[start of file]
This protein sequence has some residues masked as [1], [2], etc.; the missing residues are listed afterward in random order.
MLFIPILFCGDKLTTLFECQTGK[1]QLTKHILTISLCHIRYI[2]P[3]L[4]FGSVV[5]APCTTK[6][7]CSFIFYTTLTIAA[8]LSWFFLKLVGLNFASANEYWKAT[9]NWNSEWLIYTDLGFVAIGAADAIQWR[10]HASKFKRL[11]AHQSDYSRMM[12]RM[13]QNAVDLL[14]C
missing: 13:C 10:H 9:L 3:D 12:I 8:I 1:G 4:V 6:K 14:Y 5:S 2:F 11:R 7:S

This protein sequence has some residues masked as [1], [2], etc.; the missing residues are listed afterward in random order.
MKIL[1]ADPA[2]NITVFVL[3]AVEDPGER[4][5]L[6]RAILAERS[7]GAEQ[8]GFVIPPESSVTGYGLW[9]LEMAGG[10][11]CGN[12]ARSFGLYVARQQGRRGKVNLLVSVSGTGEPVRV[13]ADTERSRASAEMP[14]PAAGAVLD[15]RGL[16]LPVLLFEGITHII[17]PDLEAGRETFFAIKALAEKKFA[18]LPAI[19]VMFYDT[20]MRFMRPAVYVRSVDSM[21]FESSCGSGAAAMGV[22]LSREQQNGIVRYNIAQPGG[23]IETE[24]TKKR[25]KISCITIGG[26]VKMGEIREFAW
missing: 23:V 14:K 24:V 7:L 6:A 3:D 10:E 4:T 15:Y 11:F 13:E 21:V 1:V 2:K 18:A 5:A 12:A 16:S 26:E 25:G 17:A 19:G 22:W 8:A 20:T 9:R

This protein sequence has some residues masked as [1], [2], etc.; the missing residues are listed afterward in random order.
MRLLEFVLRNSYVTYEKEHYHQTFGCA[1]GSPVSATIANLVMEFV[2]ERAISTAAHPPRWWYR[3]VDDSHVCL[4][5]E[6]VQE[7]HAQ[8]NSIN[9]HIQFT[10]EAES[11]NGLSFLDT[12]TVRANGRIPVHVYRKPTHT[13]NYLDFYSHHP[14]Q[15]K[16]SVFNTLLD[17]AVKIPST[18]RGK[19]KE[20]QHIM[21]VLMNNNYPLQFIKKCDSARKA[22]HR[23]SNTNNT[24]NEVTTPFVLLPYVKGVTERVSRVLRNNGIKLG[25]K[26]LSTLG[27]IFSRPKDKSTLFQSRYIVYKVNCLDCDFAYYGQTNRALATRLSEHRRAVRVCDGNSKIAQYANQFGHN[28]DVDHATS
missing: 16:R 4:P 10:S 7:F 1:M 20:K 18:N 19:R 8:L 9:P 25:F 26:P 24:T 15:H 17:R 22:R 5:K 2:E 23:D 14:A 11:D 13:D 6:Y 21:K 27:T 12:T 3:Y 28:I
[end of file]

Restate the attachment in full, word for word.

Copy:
This protein sequence has some residues masked as [1], [2], etc.; the missing residues are listed afterward in random order.
MLFIPILFCGDKLTTLFECQTGK[1]QLTKHILTISLCHIRYI[2]P[3]L[4]FGSVV[5]APCTTK[6][7]CSFIFYTTLTIAA[8]LSWFFLKLVGLNFASANEYWKAT[9]NWNSEWLIYTDLGFVAIGAADAIQWR[10]HASKFKRL[11]AHQSDYSRMM[12]RM[13]QNAVDLL[14]C
missing: 13:C 10:H 9:L 3:D 12:I 8:I 1:G 4:V 6:K 14:Y 5:S 2:F 11:R 7:S

This protein sequence has some residues masked as [1], [2], etc.; the missing residues are listed afterward in random order.
MKIL[1]ADPA[2]NITVFVL[3]AVEDPGER[4][5]L[6]RAILAERS[7]GAEQ[8]GFVIPPESSVTGYGLW[9]LEMAGG[10][11]CGN[12]ARSFGLYVARQQGRRGKVNLLVSVSGTGEPVRV[13]ADTERSRASAEMP[14]PAAGAVLD[15]RGL[16]LPVLLFEGITHII[17]PDLEAGRETFFAIKALAEKKFA[18]LPAI[19]VMFYDT[20]MRFMRPAVYVRSVDSM[21]FESSCGSGAAAMGV[22]LSREQQNGIVRYNIAQPGG[23]IETE[24]TKKR[25]KISCITIGG[26]VKMGEIREFAW
missing: 23:V 14:K 24:V 7:L 6:A 3:D 10:E 4:T 15:Y 11:F 13:E 21:V 1:V 2:K 18:A 5:A 12:A 16:S 26:E 25:G 17:A 19:G 22:W 8:A 20:T 9:R

This protein sequence has some residues masked as [1], [2], etc.; the missing residues are listed afterward in random order.
MRLLEFVLRNSYVTYEKEHYHQTFGCA[1]GSPVSATIANLVMEFV[2]ERAISTAAHPPRWWYR[3]VDDSHVCL[4][5]E[6]VQE[7]HAQ[8]NSIN[9]HIQFT[10]EAES[11]NGLSFLDT[12]TVRANGRIPVHVYRKPTHT[13]NYLDFYSHHP[14]Q[15]K[16]SVFNTLLD[17]AVKIPST[18]RGK[19]KE[20]QHIM[21]VLMNNNYPLQFIKKCDSARKA[22]HR[23]SNTNNT[24]NEVTTPFVLLPYVKGVTERVSRVLRNNGIKLG[25]K[26]LSTLG[27]IFSRPKDKSTLFQSRYIVYKVNCLDCDFAYYGQTNRALATRLSEHRRAVRVCDGNSKIAQYANQFGHN[28]DVDHATS
missing: 16:R 4:P 10:S 7:F 1:M 20:K 18:N 19:R 8:L 9:P 25:F 26:P 24:T 15:H 17:R 22:R 5:K 2:E 23:D 14:A 11:D 13:D 6:Y 21:K 27:T 12:T 3:Y 28:I